Navigating the Controversy Over Banning ‘X’ in Tanzania: What is TCRA Planning?

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In recent weeks, Tanzania’s digital landscape has been entangled in controversy as calls to ban the social media platform “X” (formerly known as Twitter) have gained momentum. This movement, spearheaded by the CCM Youth Wing (UVCCM) leadership and reinforced by influential religious leaders, has sparked widespread debate and concern among Tanzanian netizens and digital rights advocates.

The central question on everyone’s mind is: What is the Tanzania Communications Regulatory Authority (TCRA) up to? In a public statement issued yesterday, 3 July 2024, by the Internet Governance Tanzania Working Group (IGTWG), expressed concerns that the TCRA and TCRA Care ‘X’ accounts had been removed from the platform just days after the debate.

This raises troubling questions about the TCRA’s intent. Is the authority genuinely responding to public outcry, or is it succumbing to the pressures exerted by influential political and religious figures? The removal of these accounts could signal an alarming trend towards censorship and control, rather than a measured approach to addressing legitimate concerns.

It is crucial to scrutinize these developments, as they may set a precedent that undermines the public’s right to access information in Tanzania.

Also, read: TCRA’s VPN Crackdown: A Misguided Crusade?

Users of the X platform have voiced their concerns, sharing a series of screenshots indicating that TCRA has also removed the X plugin link from their website. Some users argue that even if TCRA removed the accounts for reasons unrelated to the platform’s potential ban, the timing appears suspicious. Others speculate that these actions signal TCRA’s preparation for future measures against the platform.

The Catalyst: A Press Conference and Its Aftermath

The controversy began with a press conference on June 11, 2024, led by Mohamed Ali Kawaida, Chairperson of the CCM Youth Wing. Kawaida, alongside prominent religious figures such as Dr. Sule Seif and Bishop Allen Siso, condemned “X” for allegedly promoting homosexuality and disseminating pornographic content, both of which they argued were eroding Tanzanian morals and values.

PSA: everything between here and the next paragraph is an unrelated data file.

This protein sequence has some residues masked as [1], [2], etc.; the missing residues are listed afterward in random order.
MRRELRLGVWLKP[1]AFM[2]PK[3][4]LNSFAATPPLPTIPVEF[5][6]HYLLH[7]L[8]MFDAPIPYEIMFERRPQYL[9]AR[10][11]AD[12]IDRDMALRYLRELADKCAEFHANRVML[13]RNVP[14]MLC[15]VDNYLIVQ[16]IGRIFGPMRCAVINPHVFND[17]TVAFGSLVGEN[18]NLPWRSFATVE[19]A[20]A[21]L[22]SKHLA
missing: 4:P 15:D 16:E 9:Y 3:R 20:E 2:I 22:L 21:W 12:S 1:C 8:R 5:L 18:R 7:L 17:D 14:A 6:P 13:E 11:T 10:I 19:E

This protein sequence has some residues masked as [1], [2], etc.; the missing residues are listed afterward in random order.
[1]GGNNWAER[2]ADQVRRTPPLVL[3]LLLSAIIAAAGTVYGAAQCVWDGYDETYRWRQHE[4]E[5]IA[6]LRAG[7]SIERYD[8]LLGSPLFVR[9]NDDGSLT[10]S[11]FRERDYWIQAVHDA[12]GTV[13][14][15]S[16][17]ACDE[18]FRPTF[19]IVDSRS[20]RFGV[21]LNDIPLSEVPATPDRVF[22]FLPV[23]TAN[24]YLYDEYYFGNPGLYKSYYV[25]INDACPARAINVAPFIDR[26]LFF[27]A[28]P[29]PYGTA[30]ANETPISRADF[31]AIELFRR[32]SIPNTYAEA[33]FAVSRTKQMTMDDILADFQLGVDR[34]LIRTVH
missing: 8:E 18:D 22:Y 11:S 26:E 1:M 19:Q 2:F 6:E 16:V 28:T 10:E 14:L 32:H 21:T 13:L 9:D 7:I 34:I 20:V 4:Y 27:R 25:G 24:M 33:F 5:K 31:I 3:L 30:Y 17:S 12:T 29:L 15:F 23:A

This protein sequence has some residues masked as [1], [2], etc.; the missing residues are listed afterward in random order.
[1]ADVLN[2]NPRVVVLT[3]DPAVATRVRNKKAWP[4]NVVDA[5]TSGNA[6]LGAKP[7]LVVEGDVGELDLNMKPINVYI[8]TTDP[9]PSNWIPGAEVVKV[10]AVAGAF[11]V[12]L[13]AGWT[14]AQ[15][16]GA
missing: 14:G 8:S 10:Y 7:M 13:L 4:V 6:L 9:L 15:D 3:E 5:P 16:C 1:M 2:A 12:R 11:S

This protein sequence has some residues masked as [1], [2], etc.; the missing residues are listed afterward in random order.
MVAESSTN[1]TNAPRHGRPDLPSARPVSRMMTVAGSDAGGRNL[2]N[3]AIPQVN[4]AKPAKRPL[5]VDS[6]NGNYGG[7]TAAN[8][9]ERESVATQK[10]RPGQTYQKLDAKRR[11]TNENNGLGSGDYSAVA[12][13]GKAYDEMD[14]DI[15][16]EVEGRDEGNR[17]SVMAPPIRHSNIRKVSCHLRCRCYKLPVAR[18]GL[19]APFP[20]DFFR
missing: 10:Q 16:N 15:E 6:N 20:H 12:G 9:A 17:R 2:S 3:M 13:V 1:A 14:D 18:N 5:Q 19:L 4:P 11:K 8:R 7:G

Their calls for a ban were echoed by Sheikh Hilal Yusuph, popularly known as Sheikh Kipozeo, who emphasized the need to protect Tanzanian culture from these influences.

Following these events, the discussion spiraled on social media, with many users voicing their opinions on the potential ban. The situation intensified when, on June 16, 2024, the Minister for Information, Communication, and Information Technology, Hon. Nape Nnauye, posted on “X” that the government was monitoring the discussions and that TCRA would ensure the safety of the nation, particularly for the younger generation.

While there have been individual outcries against these campaigns, there has yet to be a formal body that has publicly declared an interest in getting to the bottom of the debate with TCRA. This absence is troubling, as it suggests that influential voices may operate unchecked, steering public discourse without sufficient scrutiny.

Read: Twitter’s Rebrand to X: The Risky Gamble Content Creators Don’t Know About

Let’s hope that the Internet Governance Tanzania Working Group will effectively address this issue. Although it is a newly formed collaborative platform, its statement has shown a commitment to navigating the complex issue at hand.

The Power Dynamics: Youth Leadership vs. Religious Influence